According to a new study, a drug that is used for treating bipolar disorder might help those with traumatic brain injuries. Specifically, the drug may help with preserving the function of the brain and with preventing the death of nerve cells in those with TBI. This study's findings may provide hope for those in Texas who are suffering from these types of injuries, the effects of which can be life changing.
Traumatic brain injuries typically result from a blow, bump or jolt to the head that disrupts the normal functioning of the brain. While a traumatic brain injury can range in severity from mild to severe, even the mildest TBI can cause changes in a person's physical, emotional or cognitive states and abilities. Victims often require ongoing treatment and extended rehabilitation in health care facilities; even in less severe cases, the care and treatment required are costly.
In Texas and elsewhere, an injury to the brain can be one of the most devastating of all types of injuries. Even for those lucky enough to retain cognitive function, a brain injury can leave a person struggling with lifelong health issues. When the injury occurs, it is often difficult to determine just how severe or far-reaching the effects will be, or the degree of medical care that will be required throughout the remainder of the victim's life.
Golf has long been considered a gentleman's game. It is different from many sports in that the rules are generally enforced by the players themselves, and the behavior of the participants is typically polite and civil. However, a recent afternoon round of golf proved that assumption to be wrong after a dispute over an ill-shot ball escalated into violence that left one Texas man with a brain injury.
Even if a rider is wearing a helmet, when a motorcycle is struck by another vehicle, the injuries suffered may be catastrophic. Helmets are worn because most riders in Texas understand how devastating a brain injury can be. Nevertheless, if the driver of a larger motor vehicle, such as a truck, is negligent and collides with a motorcycle, the chances of the biker escaping critical injury may be remote.
The consequences of driving drunk are widely known in Texas. Accidents caused by intoxicated drivers often result in catastrophic injuries, lifelong suffering and sometimes death. Such accidents may also create rifts in families that cannot be mended. One Texas man is facing the consequences of a drunk driving accident that left two people dead and another with a traumatic brain injury.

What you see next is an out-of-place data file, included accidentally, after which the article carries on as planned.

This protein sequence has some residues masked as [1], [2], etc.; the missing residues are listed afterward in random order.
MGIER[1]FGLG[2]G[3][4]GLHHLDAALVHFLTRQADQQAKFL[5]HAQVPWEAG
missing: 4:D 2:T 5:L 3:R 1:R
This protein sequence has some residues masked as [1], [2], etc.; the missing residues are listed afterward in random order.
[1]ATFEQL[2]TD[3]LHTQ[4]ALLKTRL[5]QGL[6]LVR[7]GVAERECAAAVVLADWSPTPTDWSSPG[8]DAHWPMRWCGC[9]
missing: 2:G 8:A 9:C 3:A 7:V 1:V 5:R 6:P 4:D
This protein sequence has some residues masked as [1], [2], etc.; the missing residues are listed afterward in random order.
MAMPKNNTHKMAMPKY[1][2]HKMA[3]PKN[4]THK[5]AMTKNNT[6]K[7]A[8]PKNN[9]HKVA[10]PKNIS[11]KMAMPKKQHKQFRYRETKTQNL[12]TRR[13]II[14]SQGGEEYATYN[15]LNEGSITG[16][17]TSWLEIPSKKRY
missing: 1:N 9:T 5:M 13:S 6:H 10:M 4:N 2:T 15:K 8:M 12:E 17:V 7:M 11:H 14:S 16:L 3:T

With the heightened awareness of concussions in professional sports, Texas parents may be rightly concerned about head trauma as their children return to school athletics. However, participating in a sport is not the only way a child may receive a brain injury. In fact, a new international study shows that children who suffer even mild concussions may experience more difficulties in life as they get older.
Traveling on Texas roads can be dangerous, and drivers must be vigilant at all times. Regardless of a driver's compliance with the rules of the road, he or she must always be prepared to react to the negligent driving of others. Another driver's failure to yield can cause serious injuries in a car crash. An 80-year-old driver was recently ticketed after her alleged failure to yield caused an auto wreck.
A brain injury is not like many other injuries. While yes, any injury can be very painful and caused by someone else's negligence, the effects of a brain injury tend to be life altering, greatly impact a person for the rest of their life. Given the severity of these types of injuries, it is common to have questions after an accident. In this post, we hope to address some of the basic facts.
The extent to which traumatic brain injury is a factor in causing deaths following an injury is alarming. Thirty percent of deaths associated with an injury are attributed to brain damage. Hospital emergency rooms and other medical facilities across Texas and the rest of the country treat approximately 1.7 million people each year for symptoms related to a brain injury.